How does the periodic table tell the story of our scientific and cultural history? Matt Ridley investigatesby Matt Ridley / January 26, 2011 / Leave a comment
Engraving of an early firework display at Whitehall from Periodic Tales by Hugh Aldersey-Williams, which tells the story of the elements
The best science writing emulates fiction, creating plots, surprises and characters out of its esoteric material. The science writer’s trick is to transmute the dull tinplate of fact and theory into the precious gold of truthful entertainment. Thus James Watson turned the discovery of the structure of DNA into a charming farce (The Double Helix, 1968); Richard Dawkins turned gene-based evolution into a gripping detective story (The Selfish Gene, 1976); and Simon Singh turned the history of mathematics into an epic (Fermat’s Last Theorem, 1997).
The elements’ most renowned appearance in literature is in chemist and Holocaust survivor Primo Levi’s The Periodic Table (1975). Each chapter used an element relevant to his life at the time as a theme. (This partly inspired me to link each chapter of my 1999 book, Genome, to a human chromosome.) But the periodic table itself is ideal material for “novelisation,” because each element has its own personality, both physical and cultural. It is a cast of vivid characters already.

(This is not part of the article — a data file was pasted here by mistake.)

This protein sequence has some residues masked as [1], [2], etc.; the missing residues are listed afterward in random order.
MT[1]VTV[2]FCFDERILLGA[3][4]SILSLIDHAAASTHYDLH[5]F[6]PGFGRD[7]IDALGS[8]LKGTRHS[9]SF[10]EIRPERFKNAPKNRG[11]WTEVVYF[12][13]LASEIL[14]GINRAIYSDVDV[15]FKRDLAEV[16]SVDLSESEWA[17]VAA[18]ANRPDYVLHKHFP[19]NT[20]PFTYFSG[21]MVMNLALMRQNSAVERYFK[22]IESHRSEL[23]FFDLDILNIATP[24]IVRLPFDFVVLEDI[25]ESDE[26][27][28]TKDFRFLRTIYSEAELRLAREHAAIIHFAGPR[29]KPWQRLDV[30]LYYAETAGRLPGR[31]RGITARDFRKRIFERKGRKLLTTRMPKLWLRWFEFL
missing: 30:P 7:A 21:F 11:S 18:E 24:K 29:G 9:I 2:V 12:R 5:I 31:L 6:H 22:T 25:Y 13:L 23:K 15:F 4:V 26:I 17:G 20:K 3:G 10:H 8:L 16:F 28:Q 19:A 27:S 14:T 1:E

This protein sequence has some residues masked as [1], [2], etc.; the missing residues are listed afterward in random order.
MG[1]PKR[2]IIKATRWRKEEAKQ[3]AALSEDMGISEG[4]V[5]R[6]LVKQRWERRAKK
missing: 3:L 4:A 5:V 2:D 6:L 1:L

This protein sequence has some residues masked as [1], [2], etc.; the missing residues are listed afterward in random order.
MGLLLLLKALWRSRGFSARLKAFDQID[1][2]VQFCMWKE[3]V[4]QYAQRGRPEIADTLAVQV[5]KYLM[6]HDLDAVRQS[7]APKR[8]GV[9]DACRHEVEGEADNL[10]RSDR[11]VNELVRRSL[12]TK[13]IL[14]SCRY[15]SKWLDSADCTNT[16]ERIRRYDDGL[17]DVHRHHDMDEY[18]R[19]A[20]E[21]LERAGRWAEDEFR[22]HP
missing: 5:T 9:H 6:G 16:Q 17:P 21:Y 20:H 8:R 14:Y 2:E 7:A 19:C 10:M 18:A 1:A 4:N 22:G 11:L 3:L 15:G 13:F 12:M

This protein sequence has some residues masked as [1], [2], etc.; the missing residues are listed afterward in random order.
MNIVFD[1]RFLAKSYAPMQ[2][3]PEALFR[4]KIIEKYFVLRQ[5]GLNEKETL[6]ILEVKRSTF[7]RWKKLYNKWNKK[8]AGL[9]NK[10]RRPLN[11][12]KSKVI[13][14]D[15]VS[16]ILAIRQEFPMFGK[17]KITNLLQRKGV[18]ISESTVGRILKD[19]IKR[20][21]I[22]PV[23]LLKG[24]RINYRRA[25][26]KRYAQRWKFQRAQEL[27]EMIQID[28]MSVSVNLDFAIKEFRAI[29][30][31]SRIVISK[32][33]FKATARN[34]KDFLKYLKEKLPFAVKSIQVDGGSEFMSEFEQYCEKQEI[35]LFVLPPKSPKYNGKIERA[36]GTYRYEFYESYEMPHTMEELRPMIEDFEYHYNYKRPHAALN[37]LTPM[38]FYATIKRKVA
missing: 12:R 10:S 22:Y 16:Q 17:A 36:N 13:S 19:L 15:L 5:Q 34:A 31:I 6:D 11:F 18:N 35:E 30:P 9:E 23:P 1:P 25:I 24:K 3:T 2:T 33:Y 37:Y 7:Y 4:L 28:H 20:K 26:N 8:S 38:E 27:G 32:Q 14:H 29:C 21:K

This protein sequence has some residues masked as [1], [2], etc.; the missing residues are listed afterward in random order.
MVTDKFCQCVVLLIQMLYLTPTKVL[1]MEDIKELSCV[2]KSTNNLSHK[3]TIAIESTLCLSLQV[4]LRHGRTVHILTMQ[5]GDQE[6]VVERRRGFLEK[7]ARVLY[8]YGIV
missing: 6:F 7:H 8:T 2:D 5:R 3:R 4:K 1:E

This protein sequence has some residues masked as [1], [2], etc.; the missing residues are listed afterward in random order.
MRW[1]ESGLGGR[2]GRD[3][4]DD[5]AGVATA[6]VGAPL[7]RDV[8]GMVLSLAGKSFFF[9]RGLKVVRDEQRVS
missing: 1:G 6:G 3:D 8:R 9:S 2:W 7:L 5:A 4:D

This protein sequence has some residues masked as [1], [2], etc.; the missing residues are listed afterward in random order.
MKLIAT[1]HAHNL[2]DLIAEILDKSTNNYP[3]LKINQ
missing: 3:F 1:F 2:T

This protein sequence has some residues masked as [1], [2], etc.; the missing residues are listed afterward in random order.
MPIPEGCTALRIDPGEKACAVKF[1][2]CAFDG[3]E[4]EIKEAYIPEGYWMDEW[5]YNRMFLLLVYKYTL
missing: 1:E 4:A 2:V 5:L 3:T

Meet the metals: precious gold, monetary silver, indispensable iron, conducting copper, heavy lead, light aluminium, utilitarian tin, liquid mercury and tough tungsten. Meet the colourful ones: black carbon, white calcium, orange sodium, blue cobalt, bright neon, shiny chromium, green arsenic. Meet the life-ingredients: vital oxygen, fiery phosphorus, light-footed potassium, villainous chlorine, neutral nitrogen and hellish sulphur. Meet the exotics: priceless palladium, massive uranium, terrifying plutonium, novelty niobium, foodie-fashionable selenium, strange vanadium (inexplicably a favourite of marine creatures called tunicates). Meet the nonentities: boron, zinc, nickel, argon and antimony.
In a new book, Periodic Tales (Viking), Hugh Aldersey-Williams tells the stories of these elements in a fascinating and beautiful literary anthology, bringing them to life as personalities. A better analogy for what he has created than a novel or a play may be a menagerie. To meander through the periodic table with him, as he tells you the history, the cultural significance and the physical properties of each element, is like going round a zoo with Gerald Durrell.
If only chemistry had been like this at school. If only the details of valence and nuclear mass and alkalinity had been smuggled in with tales of character and kin. This is science as it was before the two cultures diverged—when Humphry Davy wrote poetry and Samuel…